9+ Nonprofit Project Plan Examples – PDF

Everyone wants to make the world a better place. But that’s impossible to do if we just wait around for someone else to make a difference. Change starts within us. It doesn’t always involve forming our own charity foundation, as a simple act of volunteerism can be a stepping stone for change. There are numerous community project plans around your area, as well as nonprofit project plans that you can take part of to reach an even wider audience.

A nonprofit, also known as a non-government organization (NGO), is a working body that aims to make a positive impact on people, animals, the environment, or the planet as a whole. Simply put, a nonprofit does not exist to earn money for their own benefit. Many of their programs focus on the welfare and needs of the community by providing solutions to everyday problems. To do so, the organization must create an in-depth project plan that covers every aspect of the proposed program.

Blank Nonprofit Project Action Plan Example

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Nonprofit Business Project Plan Example

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Nonprofit Project Management Plan Example

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Unique Nonprofit Organizations to Inspire You

For-profit businesses and nonprofit organizations ultimately possess a similar goal: to solve a common problem by providing goods or services. It takes a tremendous amount of time and effort to raise awareness and funds for a particular cause, especially when society is often blinded by what really happens behind the scenes. You may also see non-profit proposal examples.

Here are nine examples of nonprofit groups that have helped a worthy cause with amazing business models:

1. Do something

As human as we are, we all have an inner drive that yearns to extend a helping hand to those in need. But sometimes, we aren’t quite sure what to do or how we could be of help. You may also see non-profit plan examples.

Do Something is a global movement that provides users of the site the opportunity to connect with a variety of campaigns. From encouraging people to vote to providing clothing for the homeless youth, this nonprofit is a unique platform that gathers good Samaritans together to advocate for a given cause. Geared toward younger volunteers, the site allows users to choose their interests from a series of options and designate the amount of time they are able to dedicate toward the cause of their choice. You may also see implementation proposals.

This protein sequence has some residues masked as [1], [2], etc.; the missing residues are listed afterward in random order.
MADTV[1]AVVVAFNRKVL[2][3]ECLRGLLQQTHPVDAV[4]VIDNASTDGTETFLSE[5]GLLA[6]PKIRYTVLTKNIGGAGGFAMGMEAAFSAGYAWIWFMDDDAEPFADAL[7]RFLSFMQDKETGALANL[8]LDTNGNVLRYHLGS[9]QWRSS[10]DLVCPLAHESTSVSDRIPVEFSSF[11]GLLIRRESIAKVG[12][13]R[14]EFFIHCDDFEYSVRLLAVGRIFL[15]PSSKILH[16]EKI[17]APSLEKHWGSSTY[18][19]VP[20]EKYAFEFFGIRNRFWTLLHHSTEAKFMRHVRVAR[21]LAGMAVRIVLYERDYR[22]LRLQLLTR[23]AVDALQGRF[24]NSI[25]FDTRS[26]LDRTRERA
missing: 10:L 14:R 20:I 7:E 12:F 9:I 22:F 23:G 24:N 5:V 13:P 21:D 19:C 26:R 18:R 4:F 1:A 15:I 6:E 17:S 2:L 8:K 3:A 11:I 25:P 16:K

Do Something’s goal is pretty simple: to make the most out of the youth’s desire for involvement and altruism by channeling them into practical campaigns that they are passionate about. You may also see community project plans.

2. Shirts For A Cure

Shirts For A Cure (SFAC) is a project that aims to cover all medical expenses for women with breast cancer who cannot afford treatment. The campaign was established by Mark Beemer, who took inspiration for the project from his wife, Savio, who died of breast cancer. As a punk-rock photographer himself, Beemer works with participating bands to raise money and awareness. Selling at around $15 per piece, supporters of these bands may purchase the T-shirt designs to support their favorite band as well as the charity foundation. You may also see fundraising proposals.

3. Give Back Yoga Foundation

Though this may not be your typical charity drive, the Give Back Yoga Foundation is a national nonprofit that centers on making yoga available for those who can benefit from it the most. Aimed toward individuals who may not have the resources to take classes, the program is made available for prison inmates, to teach them about nonviolent problem resolutions, first responders, to help them escape from the intense stress of their duties, veterans, to help them cope with PTSD, and many more. You may also see budget proposals.

But these programs don’t just teach participants how to perform yoga, as they also train individuals to become yoga instructors themselves. Through various exercises and trainings, they can inspire others to make a change within themselves and the rest of the world. You may also see nonprofit fundraising plan.

4. Kiva

They say that education is the key toward a brighter future. Sadly, it’s also privilege that not everyone can acquire.

Kiva is a nonprofit that helps empower struggling students and entrepreneurs by providing microloans to impoverished individuals who may not have the access or resources to a traditional banking system. Many of these people are looking for money to send their children, or themselves, to school, while others aspire to start their own small business. You may also see strategic plans.

Unlike an average banking procedure, lenders are given the chance to choose a borrower based on their story. They are also given regular updates on the borrower’s progress until they are able to pay back the loan. Once the loan has been settled, the lender has the option to donate the money, withdraw it, or put it toward a new loan. It’s a unique system that also teaches participants the value of money and smart investments. You may also see marketing plans.

5. Cary Creative Center

“One man’s trash is another man’s treasure,” or so they say.

For this nonprofit, promoting “reuse art” or upcycling is the way to go. The organization encourages people to use discarded materials, which is a sugarcoated term for “trash,” to create various art pieces from scratch. Anyone interested to take part in the program can pay a visit to the Cary Creative Center in North Carolina to take a variety of classes in craft, sewing, and art. The organization also accepts donations of sewing equipment and art supplies for participants to use. This is a great way for children and adults to express themselves through creative artworks, while simultaneously playing a significant role to save Mother Nature. You may also see non-profit marketing plans.

6. Patriot Paws

We all know that dogs are man’s best friend. For years, dogs have been trained to become service animals for government agencies and therapy companions for disabled individuals.

In Patriot Paws, puppies are trained to become service dogs for war veterans and persons with disabilities to help them regain their confidence despite their current conditions. Puppies that are anywhere between 18 months and two years are raised and trained by carefully selected inmates through a program with the Texas Department of Criminal Justice. The organization focuses on various behavioral issue, and tailors each training session to suit different special needs. You may also see maintenance proposals.

To get a pup, applicants must undergo a series of tests and interviews before they may be qualified for the project.